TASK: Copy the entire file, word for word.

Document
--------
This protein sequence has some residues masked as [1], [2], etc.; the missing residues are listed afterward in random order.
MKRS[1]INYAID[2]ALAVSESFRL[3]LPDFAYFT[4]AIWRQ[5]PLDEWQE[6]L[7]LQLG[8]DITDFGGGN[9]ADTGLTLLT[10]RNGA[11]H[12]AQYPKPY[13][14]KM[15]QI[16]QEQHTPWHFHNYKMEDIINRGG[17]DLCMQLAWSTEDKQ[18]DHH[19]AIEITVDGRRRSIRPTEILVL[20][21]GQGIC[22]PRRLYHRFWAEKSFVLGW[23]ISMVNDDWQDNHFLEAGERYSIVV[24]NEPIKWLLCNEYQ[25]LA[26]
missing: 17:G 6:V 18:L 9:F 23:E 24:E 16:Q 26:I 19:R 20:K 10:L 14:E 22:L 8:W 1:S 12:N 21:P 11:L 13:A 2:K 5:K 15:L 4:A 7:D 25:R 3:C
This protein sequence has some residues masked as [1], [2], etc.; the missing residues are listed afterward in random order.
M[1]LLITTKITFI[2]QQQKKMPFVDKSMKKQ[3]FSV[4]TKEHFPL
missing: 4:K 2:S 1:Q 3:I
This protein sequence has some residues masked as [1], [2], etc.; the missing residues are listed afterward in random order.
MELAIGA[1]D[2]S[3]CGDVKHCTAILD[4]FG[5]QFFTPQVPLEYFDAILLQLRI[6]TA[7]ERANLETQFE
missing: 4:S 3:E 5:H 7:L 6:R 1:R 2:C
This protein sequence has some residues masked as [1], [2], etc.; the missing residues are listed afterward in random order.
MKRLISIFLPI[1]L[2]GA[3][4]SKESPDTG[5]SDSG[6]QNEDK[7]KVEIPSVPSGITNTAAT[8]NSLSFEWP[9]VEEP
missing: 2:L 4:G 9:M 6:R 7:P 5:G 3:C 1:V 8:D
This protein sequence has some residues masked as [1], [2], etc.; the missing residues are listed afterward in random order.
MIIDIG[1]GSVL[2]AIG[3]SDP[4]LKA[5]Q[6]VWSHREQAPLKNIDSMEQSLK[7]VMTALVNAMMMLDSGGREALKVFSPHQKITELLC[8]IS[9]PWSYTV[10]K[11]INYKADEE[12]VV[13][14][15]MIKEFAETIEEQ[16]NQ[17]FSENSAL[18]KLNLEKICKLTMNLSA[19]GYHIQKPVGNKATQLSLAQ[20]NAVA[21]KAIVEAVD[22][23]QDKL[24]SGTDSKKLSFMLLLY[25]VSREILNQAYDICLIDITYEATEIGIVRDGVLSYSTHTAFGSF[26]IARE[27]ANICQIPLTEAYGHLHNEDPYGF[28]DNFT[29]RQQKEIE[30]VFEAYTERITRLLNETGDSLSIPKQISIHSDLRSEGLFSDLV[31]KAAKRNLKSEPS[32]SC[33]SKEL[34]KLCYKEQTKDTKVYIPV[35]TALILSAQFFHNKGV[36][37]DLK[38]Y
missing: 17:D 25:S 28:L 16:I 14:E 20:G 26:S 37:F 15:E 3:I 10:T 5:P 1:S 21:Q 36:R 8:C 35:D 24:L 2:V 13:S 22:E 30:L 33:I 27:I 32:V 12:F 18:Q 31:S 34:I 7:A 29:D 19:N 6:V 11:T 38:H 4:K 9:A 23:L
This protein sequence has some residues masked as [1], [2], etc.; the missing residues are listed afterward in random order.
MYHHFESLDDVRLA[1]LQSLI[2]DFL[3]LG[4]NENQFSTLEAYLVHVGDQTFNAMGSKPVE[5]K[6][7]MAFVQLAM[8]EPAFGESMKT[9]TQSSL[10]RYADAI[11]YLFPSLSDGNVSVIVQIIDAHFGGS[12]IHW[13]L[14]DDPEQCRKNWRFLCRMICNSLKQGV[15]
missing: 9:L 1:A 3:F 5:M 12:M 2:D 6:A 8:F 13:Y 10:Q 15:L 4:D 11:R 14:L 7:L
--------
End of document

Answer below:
This protein sequence has some residues masked as [1], [2], etc.; the missing residues are listed afterward in random order.
MKRS[1]INYAID[2]ALAVSESFRL[3]LPDFAYFT[4]AIWRQ[5]PLDEWQE[6]L[7]LQLG[8]DITDFGGGN[9]ADTGLTLLT[10]RNGA[11]H[12]AQYPKPY[13][14]KM[15]QI[16]QEQHTPWHFHNYKMEDIINRGG[17]DLCMQLAWSTEDKQ[18]DHH[19]AIEITVDGRRRSIRPTEILVL[20][21]GQGIC[22]PRRLYHRFWAEKSFVLGW[23]ISMVNDDWQDNHFLEAGERYSIVV[24]NEPIKWLLCNEYQ[25]LA[26]
missing: 17:G 6:V 18:L 9:F 23:E 24:E 16:Q 26:I 19:R 20:K 10:L 14:E 22:L 8:W 1:S 12:N 21:P 11:L 13:A 2:K 5:K 15:L 4:A 7:D 25:R 3:C
This protein sequence has some residues masked as [1], [2], etc.; the missing residues are listed afterward in random order.
M[1]LLITTKITFI[2]QQQKKMPFVDKSMKKQ[3]FSV[4]TKEHFPL
missing: 4:K 2:S 1:Q 3:I
This protein sequence has some residues masked as [1], [2], etc.; the missing residues are listed afterward in random order.
MELAIGA[1]D[2]S[3]CGDVKHCTAILD[4]FG[5]QFFTPQVPLEYFDAILLQLRI[6]TA[7]ERANLETQFE
missing: 4:S 3:E 5:H 7:L 6:R 1:R 2:C
This protein sequence has some residues masked as [1], [2], etc.; the missing residues are listed afterward in random order.
MKRLISIFLPI[1]L[2]GA[3][4]SKESPDTG[5]SDSG[6]QNEDK[7]KVEIPSVPSGITNTAAT[8]NSLSFEWP[9]VEEP
missing: 2:L 4:G 9:M 6:R 7:P 5:G 3:C 1:V 8:D
This protein sequence has some residues masked as [1], [2], etc.; the missing residues are listed afterward in random order.
MIIDIG[1]GSVL[2]AIG[3]SDP[4]LKA[5]Q[6]VWSHREQAPLKNIDSMEQSLK[7]VMTALVNAMMMLDSGGREALKVFSPHQKITELLC[8]IS[9]PWSYTV[10]K[11]INYKADEE[12]VV[13][14][15]MIKEFAETIEEQ[16]NQ[17]FSENSAL[18]KLNLEKICKLTMNLSA[19]GYHIQKPVGNKATQLSLAQ[20]NAVA[21]KAIVEAVD[22][23]QDKL[24]SGTDSKKLSFMLLLY[25]VSREILNQAYDICLIDITYEATEIGIVRDGVLSYSTHTAFGSF[26]IARE[27]ANICQIPLTEAYGHLHNEDPYGF[28]DNFT[29]RQQKEIE[30]VFEAYTERITRLLNETGDSLSIPKQISIHSDLRSEGLFSDLV[31]KAAKRNLKSEPS[32]SC[33]SKEL[34]KLCYKEQTKDTKVYIPV[35]TALILSAQFFHNKGV[36][37]DLK[38]Y
missing: 17:D 25:S 28:L 16:I 14:E 20:G 26:S 37:F 15:E 3:I 10:T 5:P 1:S 21:Q 36:R 8:C 35:D 24:L 2:V 13:S 22:E 30:L 33:I 27:I 32:V 12:F 18:Q 31:S 34:I 7:A 29:D 19:N 6:V 11:T 38:H 4:K 9:A 23:L
This protein sequence has some residues masked as [1], [2], etc.; the missing residues are listed afterward in random order.
MYHHFESLDDVRLA[1]LQSLI[2]DFL[3]LG[4]NENQFSTLEAYLVHVGDQTFNAMGSKPVE[5]K[6][7]MAFVQLAM[8]EPAFGESMKT[9]TQSSL[10]RYADAI[11]YLFPSLSDGNVSVIVQIIDAHFGGS[12]IHW[13]L[14]DDPEQCRKNWRFLCRMICNSLKQGV[15]
missing: 9:L 1:A 3:F 5:M 12:M 2:D 6:A 8:F 13:Y 10:Q 15:L 4:D 11:R 14:L 7:L